Science is learning more and more about nutrition, knowledge that may someday lead to treatments we cannot imagine now. One idea being investigated is if nutritional supplementation can affect behavior. As you read this, there’s a groundbreaking research project underway in England and Scotland involving young offenders in three prisons who have volunteered to be given such supplements to see if their behavior can be improved.
Neuroscientist John Stein of the University of Oxford spearheads the study, working with young offenders who have been convicted of crimes of violence and were thus serving long prison sentences. He has a theory that the micronutrients found as a natural part of fatty acids (like those in omega 3 fish oils) help nerve cell membranes and signaling molecules in the brain work better, particularly with regard to how we deal with visual and social signals. Without the enough of the micronutrients the brain can react badly, acting on impulse or with aggression.
Professor Stein is supported by his brother, celebrity chef Rick, who is passionate about fish and the many benefits it has for our health. Experts know it is good for the brain, the heart as well as the prevention of disease. Fish is a healthy alternative to lean meats that is a natural source of not only the amazing omega 3 fatty acids, but also a source of important vitamins (riboflavin, vitamin B2, vitamin D), minerals (iron, zinc, potassium, calcium, selenium) and protein.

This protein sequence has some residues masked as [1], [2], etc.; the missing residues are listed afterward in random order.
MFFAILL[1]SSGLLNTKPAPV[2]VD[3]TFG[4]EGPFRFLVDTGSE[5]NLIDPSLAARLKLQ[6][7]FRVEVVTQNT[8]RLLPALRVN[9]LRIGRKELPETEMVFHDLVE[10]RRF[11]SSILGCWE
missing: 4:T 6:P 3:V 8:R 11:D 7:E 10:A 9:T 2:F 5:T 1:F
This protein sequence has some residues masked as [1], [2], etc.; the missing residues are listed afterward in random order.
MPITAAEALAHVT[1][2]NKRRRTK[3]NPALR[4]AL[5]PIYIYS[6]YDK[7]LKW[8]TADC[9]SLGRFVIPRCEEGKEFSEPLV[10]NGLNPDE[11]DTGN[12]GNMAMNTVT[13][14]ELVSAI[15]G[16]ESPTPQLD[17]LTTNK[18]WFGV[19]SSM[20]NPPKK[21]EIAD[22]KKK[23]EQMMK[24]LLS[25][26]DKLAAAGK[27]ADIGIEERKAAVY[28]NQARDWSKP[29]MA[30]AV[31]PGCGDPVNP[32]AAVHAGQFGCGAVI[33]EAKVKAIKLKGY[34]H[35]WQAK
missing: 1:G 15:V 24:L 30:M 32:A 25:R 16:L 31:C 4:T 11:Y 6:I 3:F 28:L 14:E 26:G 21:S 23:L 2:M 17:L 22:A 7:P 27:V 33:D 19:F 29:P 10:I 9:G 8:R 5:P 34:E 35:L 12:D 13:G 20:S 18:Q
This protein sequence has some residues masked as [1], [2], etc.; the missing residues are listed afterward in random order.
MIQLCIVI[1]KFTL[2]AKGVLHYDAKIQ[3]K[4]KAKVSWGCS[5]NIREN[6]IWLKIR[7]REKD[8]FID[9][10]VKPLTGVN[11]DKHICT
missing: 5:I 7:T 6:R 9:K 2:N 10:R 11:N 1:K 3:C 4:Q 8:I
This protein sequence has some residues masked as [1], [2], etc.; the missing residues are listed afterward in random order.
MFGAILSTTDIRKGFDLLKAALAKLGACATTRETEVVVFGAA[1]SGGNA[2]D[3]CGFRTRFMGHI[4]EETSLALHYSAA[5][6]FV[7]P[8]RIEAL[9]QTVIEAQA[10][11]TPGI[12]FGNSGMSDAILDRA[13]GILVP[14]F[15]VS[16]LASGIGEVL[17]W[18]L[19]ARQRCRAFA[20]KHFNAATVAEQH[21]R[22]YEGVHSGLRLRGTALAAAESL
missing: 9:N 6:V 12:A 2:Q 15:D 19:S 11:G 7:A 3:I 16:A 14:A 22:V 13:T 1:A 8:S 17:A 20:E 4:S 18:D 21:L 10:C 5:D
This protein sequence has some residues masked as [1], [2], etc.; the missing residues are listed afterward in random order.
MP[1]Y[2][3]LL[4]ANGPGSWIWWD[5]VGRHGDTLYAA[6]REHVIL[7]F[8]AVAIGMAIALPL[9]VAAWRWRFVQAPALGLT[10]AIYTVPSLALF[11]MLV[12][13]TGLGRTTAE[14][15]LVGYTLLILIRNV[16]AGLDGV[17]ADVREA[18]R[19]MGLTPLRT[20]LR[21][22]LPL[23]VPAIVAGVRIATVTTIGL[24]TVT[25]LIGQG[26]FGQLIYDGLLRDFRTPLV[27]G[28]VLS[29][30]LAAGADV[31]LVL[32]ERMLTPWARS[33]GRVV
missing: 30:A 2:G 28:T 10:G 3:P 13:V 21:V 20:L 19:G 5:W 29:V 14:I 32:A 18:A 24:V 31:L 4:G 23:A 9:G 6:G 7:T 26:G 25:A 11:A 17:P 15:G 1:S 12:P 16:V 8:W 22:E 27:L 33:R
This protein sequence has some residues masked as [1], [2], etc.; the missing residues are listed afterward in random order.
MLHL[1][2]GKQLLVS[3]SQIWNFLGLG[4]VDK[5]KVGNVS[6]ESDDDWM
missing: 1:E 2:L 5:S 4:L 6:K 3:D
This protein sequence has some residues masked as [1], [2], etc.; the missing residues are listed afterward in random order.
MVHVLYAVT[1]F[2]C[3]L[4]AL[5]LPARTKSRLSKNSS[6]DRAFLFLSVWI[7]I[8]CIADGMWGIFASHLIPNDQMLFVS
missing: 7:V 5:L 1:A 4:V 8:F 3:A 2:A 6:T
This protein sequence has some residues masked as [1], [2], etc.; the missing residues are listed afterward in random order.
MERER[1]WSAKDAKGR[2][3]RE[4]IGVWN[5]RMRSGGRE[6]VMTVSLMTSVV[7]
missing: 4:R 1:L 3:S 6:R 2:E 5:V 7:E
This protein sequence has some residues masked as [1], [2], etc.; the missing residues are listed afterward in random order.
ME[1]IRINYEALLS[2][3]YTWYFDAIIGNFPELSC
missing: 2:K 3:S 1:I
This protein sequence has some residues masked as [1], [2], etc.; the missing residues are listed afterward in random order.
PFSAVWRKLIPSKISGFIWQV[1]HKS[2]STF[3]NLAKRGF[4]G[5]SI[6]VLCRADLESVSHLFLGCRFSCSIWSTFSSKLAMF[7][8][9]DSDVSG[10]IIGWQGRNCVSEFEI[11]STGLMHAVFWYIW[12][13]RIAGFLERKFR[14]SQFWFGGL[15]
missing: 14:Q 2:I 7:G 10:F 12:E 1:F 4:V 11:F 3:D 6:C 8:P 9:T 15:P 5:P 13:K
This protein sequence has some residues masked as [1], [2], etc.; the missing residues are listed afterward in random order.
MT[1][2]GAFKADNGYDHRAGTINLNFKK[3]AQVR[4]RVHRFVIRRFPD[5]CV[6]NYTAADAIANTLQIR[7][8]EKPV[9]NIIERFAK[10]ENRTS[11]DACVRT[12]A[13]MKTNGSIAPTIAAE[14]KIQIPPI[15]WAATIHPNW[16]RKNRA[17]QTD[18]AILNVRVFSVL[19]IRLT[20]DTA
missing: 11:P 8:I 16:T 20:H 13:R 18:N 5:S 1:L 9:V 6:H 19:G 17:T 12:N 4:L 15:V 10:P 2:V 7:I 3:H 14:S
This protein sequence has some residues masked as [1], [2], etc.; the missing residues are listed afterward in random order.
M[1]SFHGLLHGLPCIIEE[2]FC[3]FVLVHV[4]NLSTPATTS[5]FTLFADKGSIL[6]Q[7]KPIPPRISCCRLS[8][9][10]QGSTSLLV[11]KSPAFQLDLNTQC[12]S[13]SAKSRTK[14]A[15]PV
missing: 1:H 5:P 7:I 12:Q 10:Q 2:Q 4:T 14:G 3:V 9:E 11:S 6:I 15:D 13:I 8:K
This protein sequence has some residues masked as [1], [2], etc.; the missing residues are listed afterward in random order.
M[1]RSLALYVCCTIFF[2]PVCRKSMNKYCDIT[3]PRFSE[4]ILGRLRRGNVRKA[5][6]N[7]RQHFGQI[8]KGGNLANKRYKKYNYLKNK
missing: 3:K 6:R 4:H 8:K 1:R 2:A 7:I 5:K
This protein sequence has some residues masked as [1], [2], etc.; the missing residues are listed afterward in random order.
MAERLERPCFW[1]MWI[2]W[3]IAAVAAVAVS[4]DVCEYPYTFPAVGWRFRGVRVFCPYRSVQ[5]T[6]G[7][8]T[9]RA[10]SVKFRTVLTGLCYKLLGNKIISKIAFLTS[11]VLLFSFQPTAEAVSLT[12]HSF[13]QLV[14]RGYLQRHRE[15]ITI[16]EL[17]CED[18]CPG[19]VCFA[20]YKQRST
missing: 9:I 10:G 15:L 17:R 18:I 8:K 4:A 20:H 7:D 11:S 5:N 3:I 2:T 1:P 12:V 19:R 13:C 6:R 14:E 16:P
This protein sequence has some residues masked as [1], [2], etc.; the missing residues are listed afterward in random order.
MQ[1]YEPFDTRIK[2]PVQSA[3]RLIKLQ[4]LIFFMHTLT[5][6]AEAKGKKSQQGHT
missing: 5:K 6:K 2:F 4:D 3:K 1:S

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Reduce Negative Behaviour With Supplementation Continued…
For the study, funded by the Wellcome Trust (the UK’s largest medical research charity) and conducted by researchers at Oxford University, the volunteers (aged 16 to 21) will take four capsules each day when they are eating their main meal of the day. Half with get micronutrients and half a placebo capsule, the study being conducted under double blind conditions. Over the next four months, the disciplinary records of the two groups will be monitored for behaviors like drug related offenses, violence and incidents of harming the self.
This latest work is the next logical step following a smaller study from 2002 at Aylesbury Young Offenders Institute that found that prisoners who got such supplements actually committed one third fewer offenses. Professor Stein believes the trial will be a success and that we might come away with guidelines for our mental health. The team hopes to see which nutrients are most helpful, and at what dosages.
If you think about the central premise of the nutrient and behavior theory it makes perfect sense. Improving what people are eating could very well help them act more socially as well as doing great things for their own health and well-being. Hunger and deficiency are not the best building blocks, after all. Stein is not claiming that nutrition, or deficiencies, explain the whole bad behavior puzzle, but rather that experts may have seriously underestimated the role it does play. If the theory holds, the solution may be simple, and risk free – a win/win for the individual and society at large.
To your good health,